IInnovative energy systems for all K-Citymarkets in Tampere – recycling waste heat almost halves the need for district heating

In connection with the installation of these new systems, all three K-Citymarkets in Tampere will be equipped with new refrigeration systems, a heat circulation system that recycles waste energy and new energy efficient lighting solutions. The carbon dioxide emissions of K-Citymarket Turtola, the first store to be renovated, are expected to decrease by about 140 tonnes per year, which corresponds to the emissions generated by driving over 1.2 million kilometres.

As part of its target to be carbon neutral by 2025, K Group is constantly seeking new ways of improving the energy efficiency of its approximately 1,800 K-stores. Energy saving measures have been systematically carried out in K Group for decades, and boosting energy efficiency is particularly relevant right now.

“Grocery stores consume a lot of energy ensuring the cold chain of products. The key means of improving energy efficiency are upgrading refrigeration units and lighting, and new innovations, such as a heat circulation system that recycles waste energy, and the use of analytics services that analyse energy consumption at stores,” says Antti Kokkonen, Building Services Manager at K Group.

K Group’s heat circulation system efficiently utilises all the waste heat from the property, such as the condensate heat of the refrigeration system and the waste heat of exhaust air, as its energy source, and generates energy for all the heating and cooling systems in the property.

The K-stores’ heat circulation system received the Motiva Energy Genius of the Year 2019 prize and the international heat pump industry’s Heat Pump City of the Year award in 2020.

The newest energy solutions in use at K-Citymarket Turtola

K-Citymarket Turtola in Tampere that was renovated in the summer is an example of a store that is equipped with all of K Group’s newest energy efficiency measures.

“Upgrading the refrigeration system to an energy-efficient system that uses carbon dioxide as a natural refrigerant has significant benefits for the environment. In addition to the other measures, the store’s building automation system is connected to an analytics service, which fine-tunes and ensures the energy-efficient use of the systems,” says Kokkonen.

Recycling the waste heat from refrigeration units is estimated to reduce the K-Citymarket’s annual consumption of district heating by about 40 per cent.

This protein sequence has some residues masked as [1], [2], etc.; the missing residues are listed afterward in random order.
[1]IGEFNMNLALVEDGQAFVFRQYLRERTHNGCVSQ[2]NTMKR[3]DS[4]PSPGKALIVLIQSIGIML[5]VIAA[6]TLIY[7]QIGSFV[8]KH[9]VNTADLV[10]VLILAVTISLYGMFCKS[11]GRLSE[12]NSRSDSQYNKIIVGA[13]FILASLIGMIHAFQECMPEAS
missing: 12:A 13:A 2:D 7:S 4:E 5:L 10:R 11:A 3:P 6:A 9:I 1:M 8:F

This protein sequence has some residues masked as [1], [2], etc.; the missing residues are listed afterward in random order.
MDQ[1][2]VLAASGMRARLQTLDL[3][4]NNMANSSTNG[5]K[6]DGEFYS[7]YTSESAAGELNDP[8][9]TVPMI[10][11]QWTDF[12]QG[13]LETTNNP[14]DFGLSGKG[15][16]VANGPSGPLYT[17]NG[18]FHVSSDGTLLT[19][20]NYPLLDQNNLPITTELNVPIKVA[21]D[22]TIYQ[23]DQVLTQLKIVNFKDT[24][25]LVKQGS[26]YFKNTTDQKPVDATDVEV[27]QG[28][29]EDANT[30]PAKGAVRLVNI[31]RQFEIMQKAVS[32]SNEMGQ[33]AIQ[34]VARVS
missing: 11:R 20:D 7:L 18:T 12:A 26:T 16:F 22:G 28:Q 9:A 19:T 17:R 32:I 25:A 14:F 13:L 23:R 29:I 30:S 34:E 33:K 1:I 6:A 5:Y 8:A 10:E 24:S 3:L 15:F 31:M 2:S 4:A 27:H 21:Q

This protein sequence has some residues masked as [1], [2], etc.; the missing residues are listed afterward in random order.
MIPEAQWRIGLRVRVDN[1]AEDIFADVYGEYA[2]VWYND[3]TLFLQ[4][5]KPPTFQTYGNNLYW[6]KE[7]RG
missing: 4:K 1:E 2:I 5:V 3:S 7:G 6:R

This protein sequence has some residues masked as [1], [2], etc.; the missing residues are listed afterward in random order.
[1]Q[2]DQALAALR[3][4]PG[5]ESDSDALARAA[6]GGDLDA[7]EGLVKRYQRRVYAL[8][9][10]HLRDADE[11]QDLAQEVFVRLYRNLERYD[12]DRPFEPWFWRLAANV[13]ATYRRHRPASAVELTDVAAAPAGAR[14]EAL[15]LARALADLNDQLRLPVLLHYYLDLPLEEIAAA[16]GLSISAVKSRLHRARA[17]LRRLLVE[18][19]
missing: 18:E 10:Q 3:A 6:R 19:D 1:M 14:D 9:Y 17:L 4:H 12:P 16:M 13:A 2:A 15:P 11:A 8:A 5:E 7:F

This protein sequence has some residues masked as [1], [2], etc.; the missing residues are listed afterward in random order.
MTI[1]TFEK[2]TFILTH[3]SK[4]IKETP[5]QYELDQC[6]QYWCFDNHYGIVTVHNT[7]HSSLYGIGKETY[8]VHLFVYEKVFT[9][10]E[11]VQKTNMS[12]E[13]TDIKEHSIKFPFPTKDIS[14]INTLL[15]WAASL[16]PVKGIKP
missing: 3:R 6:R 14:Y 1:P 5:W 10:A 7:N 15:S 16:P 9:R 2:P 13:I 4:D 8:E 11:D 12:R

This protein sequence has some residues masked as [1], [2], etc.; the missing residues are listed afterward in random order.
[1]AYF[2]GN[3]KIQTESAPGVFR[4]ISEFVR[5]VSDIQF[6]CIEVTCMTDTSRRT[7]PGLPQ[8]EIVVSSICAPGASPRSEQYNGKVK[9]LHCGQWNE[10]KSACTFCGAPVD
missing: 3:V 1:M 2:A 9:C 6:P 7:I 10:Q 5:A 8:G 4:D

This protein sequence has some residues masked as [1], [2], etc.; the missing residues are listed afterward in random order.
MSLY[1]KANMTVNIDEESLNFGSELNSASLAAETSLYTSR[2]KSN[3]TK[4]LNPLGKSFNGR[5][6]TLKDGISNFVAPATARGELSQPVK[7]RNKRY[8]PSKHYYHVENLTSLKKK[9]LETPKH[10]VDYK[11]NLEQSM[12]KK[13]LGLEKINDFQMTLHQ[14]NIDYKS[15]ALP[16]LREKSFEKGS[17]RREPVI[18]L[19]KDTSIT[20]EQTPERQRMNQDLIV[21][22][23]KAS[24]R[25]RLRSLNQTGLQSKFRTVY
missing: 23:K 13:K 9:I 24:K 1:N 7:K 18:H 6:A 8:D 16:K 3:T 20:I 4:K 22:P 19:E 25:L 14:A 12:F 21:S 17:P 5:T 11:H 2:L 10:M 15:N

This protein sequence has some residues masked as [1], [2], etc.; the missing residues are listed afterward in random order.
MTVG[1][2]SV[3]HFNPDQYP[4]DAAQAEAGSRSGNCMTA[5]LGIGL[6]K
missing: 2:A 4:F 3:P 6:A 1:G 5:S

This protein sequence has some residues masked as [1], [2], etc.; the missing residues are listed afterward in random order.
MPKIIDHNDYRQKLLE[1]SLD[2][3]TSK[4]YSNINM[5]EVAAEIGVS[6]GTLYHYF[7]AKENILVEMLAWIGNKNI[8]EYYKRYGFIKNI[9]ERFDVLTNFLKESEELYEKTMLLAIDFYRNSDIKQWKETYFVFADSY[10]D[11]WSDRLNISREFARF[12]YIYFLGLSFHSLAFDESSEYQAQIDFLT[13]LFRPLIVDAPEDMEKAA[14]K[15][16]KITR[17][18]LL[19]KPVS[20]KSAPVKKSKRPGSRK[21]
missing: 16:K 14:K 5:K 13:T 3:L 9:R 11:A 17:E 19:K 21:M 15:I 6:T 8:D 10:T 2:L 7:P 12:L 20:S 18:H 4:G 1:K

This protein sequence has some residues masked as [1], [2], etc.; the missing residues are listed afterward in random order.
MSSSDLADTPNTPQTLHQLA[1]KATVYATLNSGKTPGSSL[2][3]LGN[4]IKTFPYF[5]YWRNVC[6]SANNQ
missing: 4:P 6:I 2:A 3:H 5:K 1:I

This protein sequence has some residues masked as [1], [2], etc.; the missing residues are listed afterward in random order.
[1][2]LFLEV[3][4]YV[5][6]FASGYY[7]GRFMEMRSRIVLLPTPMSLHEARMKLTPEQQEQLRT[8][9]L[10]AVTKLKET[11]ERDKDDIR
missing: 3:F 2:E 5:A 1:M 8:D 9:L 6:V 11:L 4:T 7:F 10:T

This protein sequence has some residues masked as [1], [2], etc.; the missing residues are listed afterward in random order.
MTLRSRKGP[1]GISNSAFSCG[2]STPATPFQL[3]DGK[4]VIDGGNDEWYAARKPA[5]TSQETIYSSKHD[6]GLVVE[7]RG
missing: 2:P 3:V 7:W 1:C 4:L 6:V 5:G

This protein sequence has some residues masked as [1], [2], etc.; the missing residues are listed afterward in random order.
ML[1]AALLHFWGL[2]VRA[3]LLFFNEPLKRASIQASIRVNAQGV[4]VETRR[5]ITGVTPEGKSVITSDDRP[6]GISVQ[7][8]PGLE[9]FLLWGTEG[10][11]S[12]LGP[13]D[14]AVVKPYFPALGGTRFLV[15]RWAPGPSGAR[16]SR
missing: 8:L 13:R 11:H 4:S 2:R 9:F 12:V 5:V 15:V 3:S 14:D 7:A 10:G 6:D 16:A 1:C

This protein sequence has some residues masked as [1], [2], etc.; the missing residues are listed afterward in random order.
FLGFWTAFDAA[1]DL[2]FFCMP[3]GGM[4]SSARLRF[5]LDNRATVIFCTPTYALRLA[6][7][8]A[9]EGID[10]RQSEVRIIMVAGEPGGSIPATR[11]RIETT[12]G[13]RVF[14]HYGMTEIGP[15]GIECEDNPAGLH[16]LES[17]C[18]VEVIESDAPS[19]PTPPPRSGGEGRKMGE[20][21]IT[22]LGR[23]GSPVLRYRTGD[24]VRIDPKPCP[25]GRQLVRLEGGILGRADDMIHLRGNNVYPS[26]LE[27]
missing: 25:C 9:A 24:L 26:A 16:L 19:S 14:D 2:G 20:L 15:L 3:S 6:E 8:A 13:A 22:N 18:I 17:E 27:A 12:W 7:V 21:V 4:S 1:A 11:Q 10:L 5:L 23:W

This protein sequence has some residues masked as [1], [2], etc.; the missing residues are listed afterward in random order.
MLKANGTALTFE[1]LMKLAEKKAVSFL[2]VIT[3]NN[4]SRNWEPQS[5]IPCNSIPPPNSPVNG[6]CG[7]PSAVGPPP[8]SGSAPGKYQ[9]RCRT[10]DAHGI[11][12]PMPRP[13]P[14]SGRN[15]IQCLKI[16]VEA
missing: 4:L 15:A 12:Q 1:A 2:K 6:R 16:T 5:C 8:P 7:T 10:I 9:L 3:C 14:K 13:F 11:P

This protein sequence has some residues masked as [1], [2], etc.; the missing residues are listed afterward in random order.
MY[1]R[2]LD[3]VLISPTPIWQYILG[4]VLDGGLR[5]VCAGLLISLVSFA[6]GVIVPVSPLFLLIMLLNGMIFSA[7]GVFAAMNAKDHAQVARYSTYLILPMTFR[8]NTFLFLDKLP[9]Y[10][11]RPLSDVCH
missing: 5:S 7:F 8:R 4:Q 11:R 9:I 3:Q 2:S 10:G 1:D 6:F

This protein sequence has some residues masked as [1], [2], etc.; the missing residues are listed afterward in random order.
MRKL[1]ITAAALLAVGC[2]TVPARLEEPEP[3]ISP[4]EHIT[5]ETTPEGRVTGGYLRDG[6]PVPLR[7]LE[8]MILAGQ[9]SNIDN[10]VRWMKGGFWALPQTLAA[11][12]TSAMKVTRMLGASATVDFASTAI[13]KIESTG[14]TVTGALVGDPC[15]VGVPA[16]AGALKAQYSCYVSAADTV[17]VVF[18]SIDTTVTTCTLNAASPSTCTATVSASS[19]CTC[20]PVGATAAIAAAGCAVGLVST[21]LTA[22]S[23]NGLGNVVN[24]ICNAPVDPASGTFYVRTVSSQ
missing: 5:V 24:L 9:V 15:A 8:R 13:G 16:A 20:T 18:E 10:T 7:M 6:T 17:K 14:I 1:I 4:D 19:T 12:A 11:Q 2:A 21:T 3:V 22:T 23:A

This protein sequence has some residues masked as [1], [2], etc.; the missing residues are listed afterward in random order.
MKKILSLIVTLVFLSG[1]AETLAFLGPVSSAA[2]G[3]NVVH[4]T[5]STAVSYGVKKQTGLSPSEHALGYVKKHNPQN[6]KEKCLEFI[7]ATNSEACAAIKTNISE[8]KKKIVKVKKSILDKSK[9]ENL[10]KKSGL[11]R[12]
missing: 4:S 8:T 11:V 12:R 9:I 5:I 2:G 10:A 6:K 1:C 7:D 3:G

“It is great that in connection with the renovation, we gained modern, environmentally friendly refrigeration units and energy-saving LED lighting. We want to act responsibly and make it easy for our customers to make responsible choices. For example, for a long time now, customers have been able to bring their plastic and cardboard packaging to the store for recycling, and now that electric cars are increasing in popularity, customers can charge their cars while doing their shopping at the store,” says K-Citymarket Turtola’s retailer Marko Vainikainen.

A similar energy efficiency renovation is also being planned in connection with the upgrades at K-Citymarket Lielahti and K-Citymarket Linnainmaa, where new energy-efficient LED lighting, refrigeration systems and a heat circulation system will be installed in the stores. Over 2,000 solar panels on the roof of K-Citymarket Linnainmaa also produce energy for the store’s needs.

The electricity used in all the K-Citymarkets in Tampere is produced with renewable energy and as of next year an increasing amount will be produced with Finnish wind power. 

Customers can charge their electric cars at the K Charge stations located at all the K-Citymarkets in Tampere. The electricity provided at all K Charge stations is renewable energy produced with Finnish wind power.

Towards a carbon neutral K Group

K Group’s target is to be carbon neutral in 2025 and reduce emissions from its own operations to zero by 2030.

The key measures to achieve these targets include using 100 per cent renewable energy, improving energy efficiency and switching to biofuels in transports in Finland.

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